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Equities head for strong finish, all eyes on the bond market, NFP jobs report
No V? The lack of a V-shaped recovery may not be worrying stock markets too much, but it is a source concern for consumers who lost confidence over the course of May. Perhaps this was due to the glacial pace of easing of lockdown restrictions and annoyance at the government; or perhaps it was economic – worries about job losses and a big drop in house prices finally sinking in and offsetting the novelty of being furloughed.
Whatever the cause, GfK’s UK consumer confidence index slipped to –36 in the second half of May, down from –34 in the first half and near the –39 printed in July 2008. Meanwhile, Japanese household spending fell even further in April, declining more than 11%. This was the fastest drop in spending since 2001 and built on a 6% drop in March.
Stock markets fell yesterday, pausing what’s been a robust risk-on rally in June, whilst bond yields snapped out of their funk. European stock markets suffered a broad decline. The Nasdaq hit a record intra-day high but ended down 0.7% on the day. The Dow eked a small gain, but the broad S&P 500 index declined 0.34%, though held the 3100 handle after dropping as low as 3090.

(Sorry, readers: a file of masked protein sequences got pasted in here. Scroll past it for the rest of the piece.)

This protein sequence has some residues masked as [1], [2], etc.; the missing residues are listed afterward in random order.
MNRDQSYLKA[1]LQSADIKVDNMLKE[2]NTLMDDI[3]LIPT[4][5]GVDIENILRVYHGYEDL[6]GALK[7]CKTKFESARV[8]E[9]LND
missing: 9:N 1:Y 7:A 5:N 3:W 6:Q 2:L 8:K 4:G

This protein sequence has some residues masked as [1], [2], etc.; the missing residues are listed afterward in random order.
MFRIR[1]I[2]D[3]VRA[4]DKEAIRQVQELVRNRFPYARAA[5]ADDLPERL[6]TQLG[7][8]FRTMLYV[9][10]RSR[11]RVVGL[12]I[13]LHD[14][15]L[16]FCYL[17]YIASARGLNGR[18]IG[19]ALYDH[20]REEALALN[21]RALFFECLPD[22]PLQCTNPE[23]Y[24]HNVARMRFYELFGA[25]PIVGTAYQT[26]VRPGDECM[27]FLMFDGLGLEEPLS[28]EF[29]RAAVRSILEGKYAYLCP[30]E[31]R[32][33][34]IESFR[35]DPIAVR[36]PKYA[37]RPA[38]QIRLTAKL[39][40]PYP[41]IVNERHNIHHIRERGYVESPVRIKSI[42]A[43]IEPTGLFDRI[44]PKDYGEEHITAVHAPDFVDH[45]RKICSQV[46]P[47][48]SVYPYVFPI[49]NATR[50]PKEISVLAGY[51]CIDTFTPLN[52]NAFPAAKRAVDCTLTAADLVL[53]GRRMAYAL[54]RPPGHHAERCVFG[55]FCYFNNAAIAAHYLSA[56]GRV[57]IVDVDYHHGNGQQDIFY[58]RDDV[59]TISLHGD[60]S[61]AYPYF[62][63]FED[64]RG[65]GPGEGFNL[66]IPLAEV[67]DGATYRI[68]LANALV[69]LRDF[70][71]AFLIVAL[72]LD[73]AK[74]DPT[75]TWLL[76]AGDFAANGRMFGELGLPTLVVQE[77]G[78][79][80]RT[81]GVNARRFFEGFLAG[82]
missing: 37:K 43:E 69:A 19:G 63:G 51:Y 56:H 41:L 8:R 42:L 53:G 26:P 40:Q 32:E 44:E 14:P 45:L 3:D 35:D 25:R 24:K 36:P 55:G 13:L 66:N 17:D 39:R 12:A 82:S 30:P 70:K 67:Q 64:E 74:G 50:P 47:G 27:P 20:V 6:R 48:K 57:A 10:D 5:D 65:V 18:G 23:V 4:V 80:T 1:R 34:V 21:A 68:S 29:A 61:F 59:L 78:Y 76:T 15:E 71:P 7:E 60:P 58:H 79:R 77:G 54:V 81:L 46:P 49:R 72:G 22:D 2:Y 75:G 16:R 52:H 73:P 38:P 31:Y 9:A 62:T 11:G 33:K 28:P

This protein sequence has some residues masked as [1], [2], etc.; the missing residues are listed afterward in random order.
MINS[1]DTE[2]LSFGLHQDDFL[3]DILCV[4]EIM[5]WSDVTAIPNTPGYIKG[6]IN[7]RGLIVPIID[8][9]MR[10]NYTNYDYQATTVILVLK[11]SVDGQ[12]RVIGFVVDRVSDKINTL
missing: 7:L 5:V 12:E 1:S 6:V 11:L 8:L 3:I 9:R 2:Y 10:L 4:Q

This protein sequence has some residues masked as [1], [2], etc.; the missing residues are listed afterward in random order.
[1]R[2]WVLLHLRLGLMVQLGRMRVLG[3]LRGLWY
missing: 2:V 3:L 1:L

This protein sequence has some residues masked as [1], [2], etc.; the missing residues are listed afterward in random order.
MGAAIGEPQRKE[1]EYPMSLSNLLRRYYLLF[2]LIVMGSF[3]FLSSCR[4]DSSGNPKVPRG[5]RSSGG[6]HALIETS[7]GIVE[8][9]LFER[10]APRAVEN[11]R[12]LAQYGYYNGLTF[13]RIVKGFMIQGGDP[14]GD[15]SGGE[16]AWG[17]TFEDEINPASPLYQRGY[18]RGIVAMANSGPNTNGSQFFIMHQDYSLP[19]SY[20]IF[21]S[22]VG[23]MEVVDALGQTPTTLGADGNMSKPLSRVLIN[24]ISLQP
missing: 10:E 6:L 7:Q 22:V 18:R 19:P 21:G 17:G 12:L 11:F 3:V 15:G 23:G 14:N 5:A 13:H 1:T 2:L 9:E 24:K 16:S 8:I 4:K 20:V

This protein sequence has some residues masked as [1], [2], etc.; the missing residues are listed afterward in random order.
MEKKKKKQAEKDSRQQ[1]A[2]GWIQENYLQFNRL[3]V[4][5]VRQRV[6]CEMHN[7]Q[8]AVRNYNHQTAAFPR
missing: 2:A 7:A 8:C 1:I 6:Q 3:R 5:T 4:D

European stock markets rebound, eyes on bonds after ECB QE hike
Today, European stock markets rallied back to their highs of the week in the first half hour of trading, with the FTSE rising above 6400 and the DAX at 12,700. Both set to complete a very strong week of gains, with a German stimulus package and ECB bond buying helping to lift sentiment. The DAX’s breach of the 61.8% retracement was a very good bullish signal – since then, in the last week it has cleared the 200-day line and advanced through the 78.6% level, up close to 10% since last Friday’s close. The FTSE is over 5% higher this week.
Eyes on the bond market again: after being somewhat subdued by central bank actions for many weeks US 10yr yields broke out to 0.85% even as stocks slipped up, whilst 2s couldn’t move beyond 0.2%. I think you have to look deeper into what the central banks are doing here as well as the amount of issuance. The Fed is reducing the pace of asset purchases, but investors think it will need to keep a lid on the front end of the curve for a long time by keeping its target rate at zero.
The move in US yields seemed to be a result of the ECB move to increase QE by a further €600bn. I’m not sure we can draw any immediate conclusions from this sharp move in US rates, but it will be very interesting to watch how the Fed responds to this development. Does it seek to influence the yield curve – yield curve control like the Bank of Japan, or does it let bond markets function?
If investors are dumping longer-dated bonds, and driving up yields, it may be that the inflation trade is on – given the tsunami of issuance and central bank intervention, it is logical enough to expect a bout of inflation coming round the bend, even if the immediate pressures from the pandemic are deflationary. Or it may just be a signal that the bond market thinks the worst of the crisis is over and we can chill out a bit – the move up in yields and drop in the Vix under 25, combined with the rally in equities should all be telling us that things are hunky dory.
When you look at the economic data, however, it’s hard to be to very optimistic. One to watch.
US nonfarm payrolls report on tap